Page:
Water from the surrounding rivers collects between October and March, during which most of it is flooded.

In the dry season – the European summer – the waters recede leaving grasslands on which, rather strangely, cattle ranching takes place amid the habitats of several hundred bird species and some 70 mammals.

Unlike in the Amazon, there is no dense vegetation to obscure birds and animals here – visitors can easily see jabirus, the world’s largest storks with distinctive scarlet necks, hyacinth macaws, caracaras – a kind of raptor – and a dozen or more parrot species.

Also there for the spotting is the capybara – a sort of overgrown amphibious guinea pig – small alligators called caimans, marsh deer, monkeys, wild pigs called peccaries, and tapirs. Less common inhabitants include jaguars, anteaters, cougars and anacondas.

Pantanal trips typically involve small groups led by expert guides on foot, or by jeep, horse or canoe.

Independent travel is virtually impossible because there is only one public road and rising visitor numbers mean lodges get booked up quickly.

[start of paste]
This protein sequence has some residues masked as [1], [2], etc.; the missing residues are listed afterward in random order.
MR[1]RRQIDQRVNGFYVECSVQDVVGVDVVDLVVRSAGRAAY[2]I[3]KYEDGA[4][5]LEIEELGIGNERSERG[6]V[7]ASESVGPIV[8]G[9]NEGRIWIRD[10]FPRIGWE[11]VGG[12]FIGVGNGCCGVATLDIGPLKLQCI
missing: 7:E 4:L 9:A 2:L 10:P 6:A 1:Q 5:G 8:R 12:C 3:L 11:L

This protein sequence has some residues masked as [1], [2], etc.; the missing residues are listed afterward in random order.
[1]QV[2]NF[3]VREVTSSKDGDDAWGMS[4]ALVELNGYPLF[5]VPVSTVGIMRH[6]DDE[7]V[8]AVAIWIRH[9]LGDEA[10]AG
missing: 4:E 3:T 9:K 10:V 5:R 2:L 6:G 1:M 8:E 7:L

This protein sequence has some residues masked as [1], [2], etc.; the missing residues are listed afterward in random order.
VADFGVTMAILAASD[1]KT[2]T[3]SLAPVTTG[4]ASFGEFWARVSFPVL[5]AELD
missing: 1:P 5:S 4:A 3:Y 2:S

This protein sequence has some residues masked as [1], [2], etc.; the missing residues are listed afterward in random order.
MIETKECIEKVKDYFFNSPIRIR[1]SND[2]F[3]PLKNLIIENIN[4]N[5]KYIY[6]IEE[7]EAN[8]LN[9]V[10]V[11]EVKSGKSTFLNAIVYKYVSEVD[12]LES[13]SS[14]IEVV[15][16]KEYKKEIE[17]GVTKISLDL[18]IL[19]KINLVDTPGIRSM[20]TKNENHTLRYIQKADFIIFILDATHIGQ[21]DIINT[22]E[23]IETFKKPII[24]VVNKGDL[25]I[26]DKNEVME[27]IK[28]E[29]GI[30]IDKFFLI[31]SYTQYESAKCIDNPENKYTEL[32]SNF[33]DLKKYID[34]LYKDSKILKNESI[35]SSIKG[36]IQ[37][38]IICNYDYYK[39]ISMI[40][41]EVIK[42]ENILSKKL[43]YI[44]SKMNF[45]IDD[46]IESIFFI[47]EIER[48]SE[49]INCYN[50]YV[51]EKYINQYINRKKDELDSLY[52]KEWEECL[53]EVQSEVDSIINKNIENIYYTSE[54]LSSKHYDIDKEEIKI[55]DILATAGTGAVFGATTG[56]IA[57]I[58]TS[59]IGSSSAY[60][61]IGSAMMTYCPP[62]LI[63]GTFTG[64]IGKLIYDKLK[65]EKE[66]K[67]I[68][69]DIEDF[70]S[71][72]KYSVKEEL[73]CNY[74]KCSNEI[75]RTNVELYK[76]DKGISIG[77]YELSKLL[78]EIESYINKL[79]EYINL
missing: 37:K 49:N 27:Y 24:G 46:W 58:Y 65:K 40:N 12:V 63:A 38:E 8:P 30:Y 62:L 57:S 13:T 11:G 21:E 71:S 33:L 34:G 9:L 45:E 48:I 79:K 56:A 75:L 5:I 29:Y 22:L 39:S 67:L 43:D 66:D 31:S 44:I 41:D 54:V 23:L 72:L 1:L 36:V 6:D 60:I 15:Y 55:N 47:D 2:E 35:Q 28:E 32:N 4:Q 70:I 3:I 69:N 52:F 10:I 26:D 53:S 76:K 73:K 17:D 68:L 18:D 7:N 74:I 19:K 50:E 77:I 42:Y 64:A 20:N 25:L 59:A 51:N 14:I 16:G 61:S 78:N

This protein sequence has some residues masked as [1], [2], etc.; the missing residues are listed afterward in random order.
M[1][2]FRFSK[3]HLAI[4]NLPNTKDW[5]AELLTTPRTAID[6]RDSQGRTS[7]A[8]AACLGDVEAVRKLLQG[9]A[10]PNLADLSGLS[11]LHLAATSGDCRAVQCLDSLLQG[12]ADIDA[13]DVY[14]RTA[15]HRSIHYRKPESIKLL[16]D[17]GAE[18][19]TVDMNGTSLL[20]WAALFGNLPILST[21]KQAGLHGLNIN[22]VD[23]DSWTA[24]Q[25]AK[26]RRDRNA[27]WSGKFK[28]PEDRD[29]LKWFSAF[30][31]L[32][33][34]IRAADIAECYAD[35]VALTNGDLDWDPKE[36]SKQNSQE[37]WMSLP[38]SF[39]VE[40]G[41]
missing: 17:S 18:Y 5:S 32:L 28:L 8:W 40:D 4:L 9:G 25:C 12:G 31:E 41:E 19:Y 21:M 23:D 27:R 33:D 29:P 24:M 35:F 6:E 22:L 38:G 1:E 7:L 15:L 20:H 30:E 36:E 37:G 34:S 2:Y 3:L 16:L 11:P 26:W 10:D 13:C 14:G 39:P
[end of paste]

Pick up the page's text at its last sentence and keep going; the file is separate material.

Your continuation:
This means most visitors will want to use a travel agent, not least because it is also difficult for individuals to book internal flight connections.

These complications are “where the trade comes into play”, according to Sunvil Latin America product director Lloyd Boutcher.

“It is really one of the best wildlife opportunities in the whole of Latin America.

“Dense vegetation affects wildlife viewing in some areas of the world, but in the Pantanal it is easy to see.”

Journey Latin America marketing executive Jenny Geal said: “The Pantanal is increasing in popularity because it is the most fantastic place for spotting wildlife, with great little lodges.

“People who go to Brazil see the cities and coast and then want different experiences.”